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Thursday, February 24, 2011

The Great Education Debate: My Two Cents

Teachers are getting a bad rap this week, as if our admittedly powerful unions are responsible for all our country’s problems. I find it odd that teachers’ pensions are an area of concern, yet the regulation of the mortgage and banking industries, which got us in the financial quagmire that has deemed bills like the one in Wisconsin a viable option, remain largely ignored in the debate. I get it, tax dollars pay for my health benefits and retirement plan (as well as my salary), while many Americans are forced to buy into their own 401Ks and pay for health insurance out of their own pockets. I get that. Keep in mind, however, that I pay taxes, too, which essentially means that I’m paying a portion of my own salary and benefits with MY OWN SALARY.

Furthermore, I’m hearing lots of arguments from childless adults who feel they shouldn’t have to pay taxes to fund education…I don’t even know how to begin to explain the ignorance in that idea. Just because my house didn’t catch on fire this year, does that mean a portion of my taxes shouldn’t go to paying the fire department? Do these childless adults not realize that it’s publically-educated students who will be running their hospitals and building their houses and, not to overuse the analogy, putting out the fires they might start due to senility and obvious ignorance at even basic cause and effect relationships? I mean, really?

I know, I should take a deep breath and look at this from the anti-union point of view. There’s plenty wrong with the educational system in this country. I mentioned in a previous post that we’re facing pretty significant layoffs…the teachers chosen to leave our campus next year are not the ineffective ones. Plenty of them remain to file their nails and call the kids idiots due to tenure and seniority. Instead, it’s the old “last in, first out” rule that prevails in most teacher layoff situations, which is vexing. I can understand why hardworking taxpayers feel that they shouldn’t be paying for a group of heavily-protected “professionals” who, as long as they’ve been around long enough, can’t really lose their jobs. It’s frustrating for me too because I work hard and stand a fair chance at facing the chopping block, should more layoffs be deemed necessary. Plus, I know a lot of really incredible and highly-educated teachers that won’t be returning next year because they’ve just entered the profession.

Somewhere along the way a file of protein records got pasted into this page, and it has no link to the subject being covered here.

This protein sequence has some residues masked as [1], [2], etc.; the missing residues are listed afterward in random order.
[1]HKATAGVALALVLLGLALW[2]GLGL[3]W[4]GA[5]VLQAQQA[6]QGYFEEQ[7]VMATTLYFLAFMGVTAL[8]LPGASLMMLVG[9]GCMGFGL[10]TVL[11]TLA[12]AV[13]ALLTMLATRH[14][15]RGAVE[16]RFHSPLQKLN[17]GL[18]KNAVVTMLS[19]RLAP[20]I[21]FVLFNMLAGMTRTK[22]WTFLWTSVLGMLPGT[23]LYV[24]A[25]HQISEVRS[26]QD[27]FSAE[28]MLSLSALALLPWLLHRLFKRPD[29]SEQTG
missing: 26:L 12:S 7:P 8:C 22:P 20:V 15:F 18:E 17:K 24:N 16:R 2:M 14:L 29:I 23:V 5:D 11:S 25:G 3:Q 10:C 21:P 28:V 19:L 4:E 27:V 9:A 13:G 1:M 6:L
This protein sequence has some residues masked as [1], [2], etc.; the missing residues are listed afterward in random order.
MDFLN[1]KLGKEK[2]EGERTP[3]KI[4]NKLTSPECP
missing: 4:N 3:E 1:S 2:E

But for all those who have spent the past week posting hateful comments at the end of CNN news stories on education, keep in mind that there are many good teachers who work really hard. I have 140 students (it will be as high as 175 next year), many of whom don’t speak English, have special needs, or lack the social skills necessary to prevent them from punching someone in the face who looked at them funny during a passing period, yet I still do my best to inspire and educate. I didn’t enter this profession because I thought it was easy or to make a fortune, because I think we can all agree that’s never been an option. Instead, I wanted to take my college degrees and $30K worth of student loan debt and do something fulfilling and worthwhile. Teachers don’t get a whole lot in return for their hours of hard work except three months off and good benefits. I worry that it’s only a matter of time before both are snatched away. And when it happens, don’t expect even the most well-intentioned teachers to stick around. We can’t be martyrs in this economy (and I hear that Costco is hiring).

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